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  2. Edmund of Langley, 1st Duke of York - Wikipedia

    en.wikipedia.org/wiki/Edmund_of_Langley,_1st...

    Edmund of Langley, Duke of York (5 June 1341 – 1 August 1402) was the fourth surviving son of King Edward III of England and Philippa of Hainault. Like many medieval English princes, Edmund gained his nickname from his birthplace: Kings Langley Palace in Hertfordshire .

  3. Edmund of Woodstock, 1st Earl of Kent - Wikipedia

    en.wikipedia.org/wiki/Edmund_of_Woodstock,_1st...

    Edmund of Woodstock, 1st Earl of Kent (5 August 1301 – 19 March 1330), whose seat was Arundel Castle in Sussex, was the sixth son of King Edward I of England, and the second by his second wife Margaret of France, and was a younger half-brother of King Edward II.

  4. Edmund de la Pole, 3rd Duke of Suffolk - Wikipedia

    en.wikipedia.org/wiki/Edmund_de_la_Pole,_3rd...

    Edmund de la Pole, 3rd Duke of Suffolk, 6th Earl of Suffolk, KG (c. 1471 – 30 April 1513), Duke of Suffolk, was a son of John de la Pole, 2nd Duke of Suffolk and his wife Elizabeth of York. Although the male York line ended with the death of Edward Plantagenet and the Poles at first swore loyalty to the Tudor king of England, they later tried ...

  5. Richard of York, 3rd Duke of York - Wikipedia

    en.wikipedia.org/wiki/Richard_of_York,_3rd_Duke...

    Richard of York was born on 22 September 1411, the son of Richard, Earl of Cambridge (1385–1415), and his wife Anne Mortimer (1388–1411). Both his parents were descended from King Edward III of England (1312–1377): his father was son of Edmund, 1st Duke of York (founder of the House of York), fourth surviving son of Edward III, whereas his mother Anne Mortimer was a great-granddaughter ...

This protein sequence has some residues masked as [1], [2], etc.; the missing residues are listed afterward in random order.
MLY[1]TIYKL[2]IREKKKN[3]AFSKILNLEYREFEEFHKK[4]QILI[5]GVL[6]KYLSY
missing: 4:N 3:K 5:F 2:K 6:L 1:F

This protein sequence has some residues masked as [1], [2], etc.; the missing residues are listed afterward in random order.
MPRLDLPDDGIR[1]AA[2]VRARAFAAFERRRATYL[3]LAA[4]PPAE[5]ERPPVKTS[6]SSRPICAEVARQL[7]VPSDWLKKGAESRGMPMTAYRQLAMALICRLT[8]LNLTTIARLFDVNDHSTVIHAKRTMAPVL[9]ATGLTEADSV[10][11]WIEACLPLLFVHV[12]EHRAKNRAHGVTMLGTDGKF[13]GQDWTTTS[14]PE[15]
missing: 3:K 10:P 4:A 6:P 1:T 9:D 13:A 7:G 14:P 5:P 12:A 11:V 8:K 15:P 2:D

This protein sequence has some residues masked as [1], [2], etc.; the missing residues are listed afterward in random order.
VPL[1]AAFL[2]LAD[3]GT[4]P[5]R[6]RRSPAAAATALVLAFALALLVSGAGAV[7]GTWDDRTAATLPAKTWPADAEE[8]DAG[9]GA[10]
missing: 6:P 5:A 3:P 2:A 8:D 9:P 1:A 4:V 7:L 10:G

6. Margaret of Anjou - Wikipedia

    en.wikipedia.org/wiki/Margaret_of_Anjou

    Edmund Beaufort, the Earl of Northumberland and Lord Clifford were killed, Wiltshire fled the battlefield and King Henry was taken prisoner by the victorious Duke of York. In March 1458 along with her husband and leading nobles of the warring factions, she took part in The Love Day procession in London .

  7. Side by side georeferenced maps viewer - Map images ...

    maps.nls.uk/geo/explore/side-by-side

    Search an historic name from the GB1900 gazetteer of names on the OS six-inch 1888-1913 maps

  8. House of York - Wikipedia

    en.wikipedia.org/wiki/House_of_York

    The House of York was a cadet branch of the English royal House of Plantagenet.Three of its members became kings of England in the late 15th century. The House of York descended in the male line from Edmund of Langley, 1st Duke of York, the fourth surviving son of Edward III.

  9. Edward of Middleham, Prince of Wales - Wikipedia

    en.wikipedia.org/wiki/Edward_of_Middleham...

    In 1478, Edward was granted the title of Earl of Salisbury, previously held by the attainted George Plantagenet, 1st Duke of Clarence. The title became extinct on his death. His father became King of England on 26 June 1483, deposing his nephew Edward V. Edward did not attend his parents' coronation, which was probably due to illness.

  10. Anne de Mortimer - Wikipedia

    en.wikipedia.org/wiki/Anne_de_Mortimer

    Around early 1408 (probably after 8 January), Anne married Richard of Conisburgh (1385–1415), the second son of Edmund, Duke of York (fourth son of King Edward III).The marriage was undertaken secretly and probably with haste, without the knowledge of her nearest relatives, and was validated on 23 May 1408 by papal dispensation.

  11. John of Gaunt - Wikipedia

    en.wikipedia.org/wiki/John_of_Gaunt

    John of Gaunt, Duke of Lancaster (6 March 1340 – 3 February 1399) was an English royal prince, military leader, and statesman. He was the fourth son (third to survive infancy as William of Hatfield died shortly after birth) of King Edward III of England , and the father of King Henry IV .